Such fairground showmen developed and expanded the range of cinema by introducing it within a ready-made form of entertainment, introducing the knowledge and experience of moving pictures to masses. Not only did the fairs provide a perfect setting for the introduction of the cinemas, but the presence of these theatres also eventually fortified the fairs.
Another interesting observation is the reception to cinema not just by the audiences who were almost scared away by moving images, but also from the ruling powers of that time. The new medium of moving images was supposed to have immense power and reach, and also incite the supposedly weaker sections of society through its content - alien, foreign pictures. For example, Paul Lesch  described how a screening in 1902 at the Blaser Cinematograph show of a film depicting a surgical operation performed by Parisian doctor Eugene-Louis Doyen (most likely involving the separation of two conjoined sisters that took place the same year) was forbidden not only to underaged viewers but also to women, with the exception of female doctors with male accompaniment. Even in Maharashtra, women were initially made to sit separately from the men, facing the reverse side of the screen.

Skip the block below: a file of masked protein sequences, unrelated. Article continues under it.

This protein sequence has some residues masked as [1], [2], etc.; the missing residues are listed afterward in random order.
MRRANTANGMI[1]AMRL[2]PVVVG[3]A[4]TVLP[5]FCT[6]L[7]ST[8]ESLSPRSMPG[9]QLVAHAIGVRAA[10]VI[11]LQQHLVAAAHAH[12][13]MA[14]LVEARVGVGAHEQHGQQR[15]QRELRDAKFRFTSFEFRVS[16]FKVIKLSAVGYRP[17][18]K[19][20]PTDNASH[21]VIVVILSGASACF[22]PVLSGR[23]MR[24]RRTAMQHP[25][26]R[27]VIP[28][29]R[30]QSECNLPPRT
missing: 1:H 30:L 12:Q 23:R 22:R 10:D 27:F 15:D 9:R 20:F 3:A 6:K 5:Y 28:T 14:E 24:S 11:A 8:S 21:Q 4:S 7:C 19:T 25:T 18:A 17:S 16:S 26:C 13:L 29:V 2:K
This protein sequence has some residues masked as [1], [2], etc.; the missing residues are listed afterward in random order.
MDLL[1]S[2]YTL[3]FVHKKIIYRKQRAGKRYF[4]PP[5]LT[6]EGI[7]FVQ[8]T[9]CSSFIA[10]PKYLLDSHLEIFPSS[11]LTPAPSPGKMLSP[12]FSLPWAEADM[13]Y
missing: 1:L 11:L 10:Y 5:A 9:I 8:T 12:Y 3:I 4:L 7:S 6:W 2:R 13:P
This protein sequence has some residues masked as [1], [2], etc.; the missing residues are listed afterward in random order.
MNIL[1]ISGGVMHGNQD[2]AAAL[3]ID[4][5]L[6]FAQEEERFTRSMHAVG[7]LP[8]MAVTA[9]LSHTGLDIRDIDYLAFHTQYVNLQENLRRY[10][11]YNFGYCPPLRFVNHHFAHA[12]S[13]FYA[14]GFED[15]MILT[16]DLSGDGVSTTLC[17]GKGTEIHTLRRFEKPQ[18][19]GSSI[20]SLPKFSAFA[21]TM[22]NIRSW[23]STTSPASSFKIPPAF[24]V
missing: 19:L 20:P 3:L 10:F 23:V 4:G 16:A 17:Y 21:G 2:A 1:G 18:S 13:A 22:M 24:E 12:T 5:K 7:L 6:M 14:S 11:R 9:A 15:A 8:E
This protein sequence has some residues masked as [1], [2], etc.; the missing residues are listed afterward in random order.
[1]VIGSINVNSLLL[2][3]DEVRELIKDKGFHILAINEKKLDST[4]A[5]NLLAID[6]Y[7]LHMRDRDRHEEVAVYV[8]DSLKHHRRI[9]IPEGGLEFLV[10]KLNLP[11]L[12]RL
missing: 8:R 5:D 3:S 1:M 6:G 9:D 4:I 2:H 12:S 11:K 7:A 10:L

While the space of cinemas was accessible since it was embedded in another popular zone of social/religious fairs, it also provided conditional access and remained a gated zone. Incidentally, the introduction of mythological films strengthened the entry of women into the entertainments offered at the fairs. Even the restricted participation of women at the cinemas, made the old fairs, traditionally considered the sole preserve of male attendance, more inclusive.